Where to share?

The preservation and sharing of research data requires the use of dedicated solutions: Data Repositories. These platforms allow data sets to be stored, shared and archived. They also assign a DOI or a permanent address to the uploaded data, which can then be cited in several publications.

Typology of data repositories

There are 3 main families of data repositories:


Disciplinary data repositories, as the name suggests, are devoted to a specific discipline or field of research.

The benefit of this type of platform is that their settings will be adapted to the needs of the discipline and its data. Moreover, the data will be stored within a set of data sets of similar nature. Your data will thus have a better chance of being discovered by other researchers from your field.


Institutional data repositories are managed by an institution and reserved to its members. Their main advantage is that they comply with institutional policies and laws.

For example, since spring 2019, the University of Geneva and the higher education institutions have their own institutional data repository: Yareta. Developed within the framework of the national DLCM project and the Geneva bill PL12146, it complies with the FAIR principles and allows open access sharing and correct citation of the dataset thanks to the attribution of a DOI.

Generic or multidisciplinary

Generic data repositories are open to all fields, disciplines and researchers, regardless of their academic affiliation.

The advantage of these platforms is that your datasets can be discovered by researchers from other disciplines and may prove interesting for transdisciplinary projects.

A selection of some FAIR repositories




Localisation des serveurs


generic and insitutional

free up to 50 GB

in Switzerland (UNIGE)




in Switzerland (CERN)



fees apply




social and political sciences


in Switzerland (UNIL)

OSF – Open Science Framework



in the USA,

possibility to opt for storage in Germany


For a more complete list, sorted by repository type, see the list compiled by the FNS.

Find and choose your data repository

The choice of a repository for the preservation of one's research data is always made on a case by case basis. To select a repository, four steps should be considered:

1) Check if your funder or the journal you plan to submit to requires or recommends a particular data repository or any features it should have

In some cases, an institution, funder, or journal may impose guidelines on their beneficiaries to guide their choice of data repository. For example:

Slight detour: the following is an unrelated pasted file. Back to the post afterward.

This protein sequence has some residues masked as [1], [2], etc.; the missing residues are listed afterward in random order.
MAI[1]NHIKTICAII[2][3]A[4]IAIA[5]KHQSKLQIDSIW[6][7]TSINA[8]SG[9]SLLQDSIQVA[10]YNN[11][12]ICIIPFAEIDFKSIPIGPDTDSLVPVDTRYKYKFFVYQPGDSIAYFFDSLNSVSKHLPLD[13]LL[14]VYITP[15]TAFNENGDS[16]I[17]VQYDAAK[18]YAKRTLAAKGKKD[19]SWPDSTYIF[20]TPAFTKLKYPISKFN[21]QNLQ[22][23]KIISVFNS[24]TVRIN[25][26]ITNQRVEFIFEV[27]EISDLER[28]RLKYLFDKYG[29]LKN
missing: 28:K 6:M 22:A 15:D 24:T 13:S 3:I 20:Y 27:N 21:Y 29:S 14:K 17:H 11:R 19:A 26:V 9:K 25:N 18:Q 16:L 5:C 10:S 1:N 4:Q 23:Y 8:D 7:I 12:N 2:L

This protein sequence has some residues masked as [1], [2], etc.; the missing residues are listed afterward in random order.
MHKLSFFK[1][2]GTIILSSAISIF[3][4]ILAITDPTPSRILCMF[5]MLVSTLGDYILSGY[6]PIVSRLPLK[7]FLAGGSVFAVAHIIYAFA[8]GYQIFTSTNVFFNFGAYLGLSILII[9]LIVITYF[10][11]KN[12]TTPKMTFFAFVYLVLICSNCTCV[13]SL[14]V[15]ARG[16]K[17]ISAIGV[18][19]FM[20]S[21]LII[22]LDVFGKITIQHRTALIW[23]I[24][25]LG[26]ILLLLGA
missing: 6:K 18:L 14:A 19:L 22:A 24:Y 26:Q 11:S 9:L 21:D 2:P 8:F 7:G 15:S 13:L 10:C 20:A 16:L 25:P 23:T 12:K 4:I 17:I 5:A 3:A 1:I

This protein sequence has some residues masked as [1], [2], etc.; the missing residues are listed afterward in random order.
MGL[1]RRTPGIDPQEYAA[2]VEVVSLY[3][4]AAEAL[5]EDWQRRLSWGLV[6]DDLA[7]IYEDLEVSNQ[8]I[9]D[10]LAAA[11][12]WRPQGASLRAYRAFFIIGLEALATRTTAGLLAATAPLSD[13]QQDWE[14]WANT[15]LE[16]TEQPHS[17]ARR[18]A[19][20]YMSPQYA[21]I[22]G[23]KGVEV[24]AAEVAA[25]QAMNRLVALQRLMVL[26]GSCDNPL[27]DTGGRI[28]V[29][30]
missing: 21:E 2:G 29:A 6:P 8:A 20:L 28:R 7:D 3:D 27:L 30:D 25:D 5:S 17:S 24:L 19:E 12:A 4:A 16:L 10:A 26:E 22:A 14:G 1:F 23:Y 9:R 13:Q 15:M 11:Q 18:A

It is therefore crucial to find out in advance and to make sure that the chosen repository is aligned with the imposed criteria.

2) Consult your colleagues and follow the habits of your discipline

When it comes to choosing a data repository, the first step is to find out if a solution is commonly used in your field. If this is the case, it is strongly recommended to follow the lead and opt for the most common solution. It is indeed there that your colleagues will have the reflex to go and look for data.

3) Explore re3data

If there is no default choice for your domain, you are free to explore the different repository options available to you. To do so, you can consult the re3data platform, a registry of data repositories. It allows you to search for repositories using a multitude of criteria:

  • name,
  • type of data,
  • discipline or subject
  • country where the servers are located,
  • etc.

re3data has another advantage: each repository registered on the platform is presented in the form of a synthetic identity sheet composed of icons that allow to know at a glance its characteristics. Thus, it is possible to know quickly if it meets the FAIR principles required by the UNIGE or the FNS. Other information and technical characteristics are available under the different tabs of the selected deposit.

4) Ask members of the Library's Research Data Unit for advice

If you are not sure which repository to choose or if you want to validate your choice, you can contact your librarians to receive some advice on the matter.

Criteria to consider when choosing a data repository

Here are some general questions to consider when selecting a data repository:

Is there a preferable type of repository?

Depending on the needs or the nature of the data to be preserved, a disciplinary repository might for example be more appropriate than a generic repository. A financial aspect could also play in favor of an institutional repository where the costs might be more advantageous.

Does the data include personal and/or sensitive data?

If so, the data must legally be kept at all times on Swiss territory, and therefore, in the case of data in digital format, on servers based in Switzerland.

Does the data repository provide unique and persistent identifiers (e.g. DOI) to identify the datasets?

These identifiers help ensure compliance with the FAIR principles. They are also a way to add value to the data and to allow linking an article to the data underlying its conclusions.

Does the data repository allow for licensing of the (datasets)?

Licenses contribute to compliance with the FAIR principles by clearly stipulating how data can be reused.

Does it comply with the FAIR principles?

This information is critical because data from research conducted at the University and/or sponsored by a funder must be preserved and disseminated according to the FAIR principles.

Is it run by a non-commercial organization?

This information is important if the project is funded by the SNSF, as additional funds may be requested for data preparation, validation and upload.